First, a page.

SantaMonica

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SantaMonica last won the day on November 30 2015

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  1. There are some actual product pics now... www.WavyFilter.com
  2. If anyone is familiar with the crowdfunding site Kickstarter.com, we are building a campaign there to reach the general non-reefing people to show them the benefits of algae. There are no product pics yet, but the description is there so let's see if anyone here has any suggestions for editing: https://www.kickstarter.com/projects/santa-monica/1517121823?token=b5a68bdc
  3. Suggestion: Instead of TOTM or TOTQ which have a calendar cutoff, how about a MVT (most voted tank) which has a number of votes cutoff? This would be much easier and would just keep going until the required votes were reached.
  4. Oldie but goodie. Did anyone make use of it?
  5. Using Seaweed to get rid of nuisance algae in your aquarium or pond, part 3 Thinking back now to the oven, and to the heat concentrated inside it, it becomes clear that if that same heat were let out of the oven, your house temperature would get hot, but not near as hot as the oven was. Why? Because the oven concentrated the heat into a small area. And, if you let that same heat outside your house, it would not warm up the outside air at all, for the same reason. If someone did open up all the windows and doors and let the heat out, you would need to stand right next to the oven to get any heat at all. So even though the same process and amount of heat exists, the area that you concentrate it in makes the difference. So going back to photosynthesis, which is the filter we want to use, the amount of filtering it does is based on the concentration of certain things: The first is chlorophyll. This is the filtering engine that pulls the nutrients out of the water, and the more of it there is (higher concentration of algae), the more nutrient can be pulled out per hour. The second thing needed in concentration (and to keep the chlorophyll alive) is: Light. Any part of the algae that has reduced light cannot pull nutrients out as fast. This is only up to a point however: If the light gets too strong, then the photosynthesis completely stops and the algae die. So the trick is to keep a strong, even, constant level of light concentrated on all the algae at all times, with the exception of the "off" time for the algae to rest. And let's not forget about the concentration of what we want to filter: Nutrients. This is like the heat in the house. If you keep the windows and doors shut, you will feel more heat. But if they are open, especially if cold wind is blowing through the house, you will need to be right on top of the oven to warm up. Algae, too, need to "feel" and be near the nutrients, which are stronger near air/water interfaces that supply more CO2. Once you are warmed up by the oven, it's time to let the next person stand next to it. Then the next, etc. You can even go into high rotation of letting many new "cold" people stand by the oven for a brief instant, while the others move through the room waiting for their turn. This is how nutrients are supplied in high amounts to the algae; a new group of air/water interfaces is brought in every second, so that the algae see and feel a high concentration of nutrients right next to them, even though a few millimeters away the nutrients are low. So let's see how we can build such a filter that let's us concentrate these things.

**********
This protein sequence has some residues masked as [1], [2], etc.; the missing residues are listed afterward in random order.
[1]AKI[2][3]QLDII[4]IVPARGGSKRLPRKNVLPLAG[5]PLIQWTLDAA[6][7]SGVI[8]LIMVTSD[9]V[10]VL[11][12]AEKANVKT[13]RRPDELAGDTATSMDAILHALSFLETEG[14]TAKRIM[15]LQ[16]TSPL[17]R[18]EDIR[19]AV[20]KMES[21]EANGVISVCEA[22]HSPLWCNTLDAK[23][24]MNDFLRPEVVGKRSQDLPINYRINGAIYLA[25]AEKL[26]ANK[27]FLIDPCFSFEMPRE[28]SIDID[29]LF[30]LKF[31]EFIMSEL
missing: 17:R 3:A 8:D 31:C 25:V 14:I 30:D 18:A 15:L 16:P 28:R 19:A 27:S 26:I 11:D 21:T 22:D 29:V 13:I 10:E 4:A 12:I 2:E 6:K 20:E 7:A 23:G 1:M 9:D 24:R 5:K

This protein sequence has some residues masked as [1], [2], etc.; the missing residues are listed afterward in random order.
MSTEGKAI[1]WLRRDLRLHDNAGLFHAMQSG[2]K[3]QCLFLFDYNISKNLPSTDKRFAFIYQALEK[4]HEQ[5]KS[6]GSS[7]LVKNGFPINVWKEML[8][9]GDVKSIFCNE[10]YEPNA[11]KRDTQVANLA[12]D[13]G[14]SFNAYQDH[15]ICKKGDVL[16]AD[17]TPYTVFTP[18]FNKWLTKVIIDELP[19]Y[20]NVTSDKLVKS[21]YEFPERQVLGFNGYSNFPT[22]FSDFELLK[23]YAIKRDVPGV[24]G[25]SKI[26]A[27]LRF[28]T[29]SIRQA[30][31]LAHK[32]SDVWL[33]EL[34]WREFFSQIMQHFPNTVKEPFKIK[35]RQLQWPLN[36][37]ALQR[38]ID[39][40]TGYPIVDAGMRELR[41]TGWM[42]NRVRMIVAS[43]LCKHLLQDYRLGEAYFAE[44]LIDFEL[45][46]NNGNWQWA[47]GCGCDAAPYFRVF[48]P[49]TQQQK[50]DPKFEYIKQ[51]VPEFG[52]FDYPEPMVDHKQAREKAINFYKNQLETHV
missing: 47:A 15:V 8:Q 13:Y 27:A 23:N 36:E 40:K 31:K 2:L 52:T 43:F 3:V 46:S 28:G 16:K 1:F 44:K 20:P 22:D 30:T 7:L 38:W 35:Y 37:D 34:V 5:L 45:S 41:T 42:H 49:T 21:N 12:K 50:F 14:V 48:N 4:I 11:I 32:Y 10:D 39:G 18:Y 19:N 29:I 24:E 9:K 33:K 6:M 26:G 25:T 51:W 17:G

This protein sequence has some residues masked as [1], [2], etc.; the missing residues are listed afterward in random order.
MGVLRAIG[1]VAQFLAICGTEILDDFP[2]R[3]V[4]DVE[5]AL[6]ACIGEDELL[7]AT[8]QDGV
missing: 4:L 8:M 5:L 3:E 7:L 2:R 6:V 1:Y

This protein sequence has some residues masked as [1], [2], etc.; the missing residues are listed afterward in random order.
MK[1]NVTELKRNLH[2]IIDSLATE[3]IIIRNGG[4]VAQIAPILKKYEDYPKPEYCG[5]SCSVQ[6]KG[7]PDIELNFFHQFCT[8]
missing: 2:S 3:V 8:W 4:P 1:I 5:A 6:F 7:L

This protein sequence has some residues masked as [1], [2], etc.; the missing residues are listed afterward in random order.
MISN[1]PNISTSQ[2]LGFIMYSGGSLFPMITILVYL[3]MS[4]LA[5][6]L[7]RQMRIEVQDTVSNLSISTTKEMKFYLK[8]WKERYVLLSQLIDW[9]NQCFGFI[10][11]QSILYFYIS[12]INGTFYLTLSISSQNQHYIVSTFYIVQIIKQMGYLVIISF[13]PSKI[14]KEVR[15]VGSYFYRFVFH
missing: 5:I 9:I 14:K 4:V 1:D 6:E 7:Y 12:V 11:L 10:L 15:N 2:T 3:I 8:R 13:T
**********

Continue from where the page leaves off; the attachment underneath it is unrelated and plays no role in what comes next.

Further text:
6. Let's see those great pics
  7. Filling in nicely.
  8. Nice to offer the damsel as an alternative. Many people wanting a Dory will be kids with fishbowls and just won't be able to keep a hippo alive. Maybe a next movie can focus on a freshwater fish so that every kid can get one in a fishbowl.